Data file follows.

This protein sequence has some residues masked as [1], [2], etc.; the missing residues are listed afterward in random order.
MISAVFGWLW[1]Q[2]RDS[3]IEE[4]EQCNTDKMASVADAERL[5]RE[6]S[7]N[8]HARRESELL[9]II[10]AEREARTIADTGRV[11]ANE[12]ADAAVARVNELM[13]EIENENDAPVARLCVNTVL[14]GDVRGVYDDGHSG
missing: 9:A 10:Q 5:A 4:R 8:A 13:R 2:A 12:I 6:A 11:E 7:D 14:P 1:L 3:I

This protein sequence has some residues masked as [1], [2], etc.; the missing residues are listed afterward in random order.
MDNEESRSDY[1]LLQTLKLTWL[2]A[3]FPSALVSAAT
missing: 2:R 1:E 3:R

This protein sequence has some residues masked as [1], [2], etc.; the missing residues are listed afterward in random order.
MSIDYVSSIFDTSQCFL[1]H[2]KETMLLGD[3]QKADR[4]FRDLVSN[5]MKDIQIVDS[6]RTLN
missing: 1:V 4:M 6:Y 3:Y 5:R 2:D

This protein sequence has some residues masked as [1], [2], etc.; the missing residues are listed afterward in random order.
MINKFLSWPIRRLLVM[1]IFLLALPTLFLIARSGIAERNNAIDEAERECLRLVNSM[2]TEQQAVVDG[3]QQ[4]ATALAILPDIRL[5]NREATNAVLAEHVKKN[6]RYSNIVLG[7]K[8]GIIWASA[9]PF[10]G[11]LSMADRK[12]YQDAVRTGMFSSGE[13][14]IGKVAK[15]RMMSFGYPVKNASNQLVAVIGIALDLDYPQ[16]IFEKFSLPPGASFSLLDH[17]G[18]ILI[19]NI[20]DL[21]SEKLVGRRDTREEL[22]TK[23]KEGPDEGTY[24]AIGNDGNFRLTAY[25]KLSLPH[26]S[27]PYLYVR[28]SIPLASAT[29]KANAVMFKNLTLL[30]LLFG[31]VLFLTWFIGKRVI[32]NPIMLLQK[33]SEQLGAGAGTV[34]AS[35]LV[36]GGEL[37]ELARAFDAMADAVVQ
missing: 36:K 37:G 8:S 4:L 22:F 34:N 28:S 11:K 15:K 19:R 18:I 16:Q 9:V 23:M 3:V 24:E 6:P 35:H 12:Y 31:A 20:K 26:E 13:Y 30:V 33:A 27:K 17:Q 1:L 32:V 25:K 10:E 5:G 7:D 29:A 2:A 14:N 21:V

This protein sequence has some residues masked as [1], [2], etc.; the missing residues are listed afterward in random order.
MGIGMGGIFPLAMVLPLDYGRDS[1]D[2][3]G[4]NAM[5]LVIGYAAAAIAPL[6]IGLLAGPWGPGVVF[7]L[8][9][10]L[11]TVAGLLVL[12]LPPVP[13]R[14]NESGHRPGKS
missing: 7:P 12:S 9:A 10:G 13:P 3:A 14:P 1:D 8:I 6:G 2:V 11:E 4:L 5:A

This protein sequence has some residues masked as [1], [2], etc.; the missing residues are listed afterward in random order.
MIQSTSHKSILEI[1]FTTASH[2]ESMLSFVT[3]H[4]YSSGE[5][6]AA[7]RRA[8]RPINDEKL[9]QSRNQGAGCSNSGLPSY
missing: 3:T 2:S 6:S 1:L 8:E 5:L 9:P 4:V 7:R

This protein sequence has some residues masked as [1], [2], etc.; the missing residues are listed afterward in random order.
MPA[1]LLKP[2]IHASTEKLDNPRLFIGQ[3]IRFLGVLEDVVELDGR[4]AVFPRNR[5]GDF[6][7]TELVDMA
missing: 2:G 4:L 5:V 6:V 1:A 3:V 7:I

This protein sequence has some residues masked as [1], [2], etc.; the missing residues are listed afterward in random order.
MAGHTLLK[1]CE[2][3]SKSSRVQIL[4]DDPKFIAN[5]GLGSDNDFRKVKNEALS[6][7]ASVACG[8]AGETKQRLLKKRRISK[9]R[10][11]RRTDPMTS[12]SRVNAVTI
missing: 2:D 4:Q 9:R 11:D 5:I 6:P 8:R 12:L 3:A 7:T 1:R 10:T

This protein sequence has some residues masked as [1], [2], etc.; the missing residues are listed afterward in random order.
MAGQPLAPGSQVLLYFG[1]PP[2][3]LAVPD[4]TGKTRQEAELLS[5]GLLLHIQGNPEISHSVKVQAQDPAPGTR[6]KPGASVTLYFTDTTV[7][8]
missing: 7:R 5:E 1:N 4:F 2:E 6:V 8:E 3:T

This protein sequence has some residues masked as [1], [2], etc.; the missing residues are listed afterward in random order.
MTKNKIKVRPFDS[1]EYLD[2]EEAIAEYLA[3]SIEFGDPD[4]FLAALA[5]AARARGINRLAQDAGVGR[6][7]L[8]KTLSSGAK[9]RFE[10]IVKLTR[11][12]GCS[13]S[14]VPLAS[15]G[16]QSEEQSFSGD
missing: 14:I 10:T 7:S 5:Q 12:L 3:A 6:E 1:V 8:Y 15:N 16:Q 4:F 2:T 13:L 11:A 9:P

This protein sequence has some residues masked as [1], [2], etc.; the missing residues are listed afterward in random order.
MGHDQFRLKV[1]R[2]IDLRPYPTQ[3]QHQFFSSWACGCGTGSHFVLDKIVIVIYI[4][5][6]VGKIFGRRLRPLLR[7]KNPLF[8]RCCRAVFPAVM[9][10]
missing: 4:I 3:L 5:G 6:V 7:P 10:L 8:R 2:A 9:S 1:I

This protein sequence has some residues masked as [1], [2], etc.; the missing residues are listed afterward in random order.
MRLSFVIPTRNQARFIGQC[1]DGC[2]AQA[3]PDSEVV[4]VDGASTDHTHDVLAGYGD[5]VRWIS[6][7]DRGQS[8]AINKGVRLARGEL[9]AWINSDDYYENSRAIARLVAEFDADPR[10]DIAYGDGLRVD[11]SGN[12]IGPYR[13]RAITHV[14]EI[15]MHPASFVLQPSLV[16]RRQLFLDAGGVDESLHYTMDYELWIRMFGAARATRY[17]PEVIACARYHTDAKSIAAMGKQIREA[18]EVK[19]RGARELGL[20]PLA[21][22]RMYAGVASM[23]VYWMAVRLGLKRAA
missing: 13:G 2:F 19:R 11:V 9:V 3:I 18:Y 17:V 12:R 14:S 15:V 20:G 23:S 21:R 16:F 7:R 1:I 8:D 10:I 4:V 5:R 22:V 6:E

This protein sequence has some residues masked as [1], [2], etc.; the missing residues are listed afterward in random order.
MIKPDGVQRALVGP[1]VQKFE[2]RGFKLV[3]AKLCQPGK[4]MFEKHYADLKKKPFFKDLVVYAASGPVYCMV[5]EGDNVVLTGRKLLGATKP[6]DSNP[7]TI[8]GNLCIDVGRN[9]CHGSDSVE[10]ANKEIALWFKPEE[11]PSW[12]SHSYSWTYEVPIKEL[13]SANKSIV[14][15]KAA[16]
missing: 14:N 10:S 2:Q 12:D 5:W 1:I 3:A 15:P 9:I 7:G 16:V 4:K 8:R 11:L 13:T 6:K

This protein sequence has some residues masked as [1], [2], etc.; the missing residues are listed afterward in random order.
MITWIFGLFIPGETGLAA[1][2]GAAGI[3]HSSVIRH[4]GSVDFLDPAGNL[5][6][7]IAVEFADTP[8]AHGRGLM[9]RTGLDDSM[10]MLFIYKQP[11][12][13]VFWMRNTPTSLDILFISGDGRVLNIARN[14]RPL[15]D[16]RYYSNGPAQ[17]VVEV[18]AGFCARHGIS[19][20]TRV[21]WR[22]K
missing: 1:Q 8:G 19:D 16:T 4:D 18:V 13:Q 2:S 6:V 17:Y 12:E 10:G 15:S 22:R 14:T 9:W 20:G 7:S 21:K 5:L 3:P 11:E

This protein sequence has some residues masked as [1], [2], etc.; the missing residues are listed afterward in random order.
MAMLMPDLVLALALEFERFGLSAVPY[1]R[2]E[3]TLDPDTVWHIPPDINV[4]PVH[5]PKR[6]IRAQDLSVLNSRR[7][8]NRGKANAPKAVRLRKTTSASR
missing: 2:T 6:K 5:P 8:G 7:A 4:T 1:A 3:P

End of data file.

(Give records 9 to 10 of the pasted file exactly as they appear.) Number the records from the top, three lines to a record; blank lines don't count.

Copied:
This protein sequence has some residues masked as [1], [2], etc.; the missing residues are listed afterward in random order.
MAGQPLAPGSQVLLYFG[1]PP[2][3]LAVPD[4]TGKTRQEAELLS[5]GLLLHIQGNPEISHSVKVQAQDPAPGTR[6]KPGASVTLYFTDTTV[7][8]
missing: 7:R 5:E 1:N 4:F 2:E 6:V 8:E 3:T

This protein sequence has some residues masked as [1], [2], etc.; the missing residues are listed afterward in random order.
MTKNKIKVRPFDS[1]EYLD[2]EEAIAEYLA[3]SIEFGDPD[4]FLAALA[5]AARARGINRLAQDAGVGR[6][7]L[8]KTLSSGAK[9]RFE[10]IVKLTR[11][12]GCS[13]S[14]VPLAS[15]G[16]QSEEQSFSGD
missing: 14:I 10:T 7:S 5:Q 12:L 3:A 6:E 1:V 8:Y 15:N 16:Q 4:F 2:T 13:L 11:A 9:P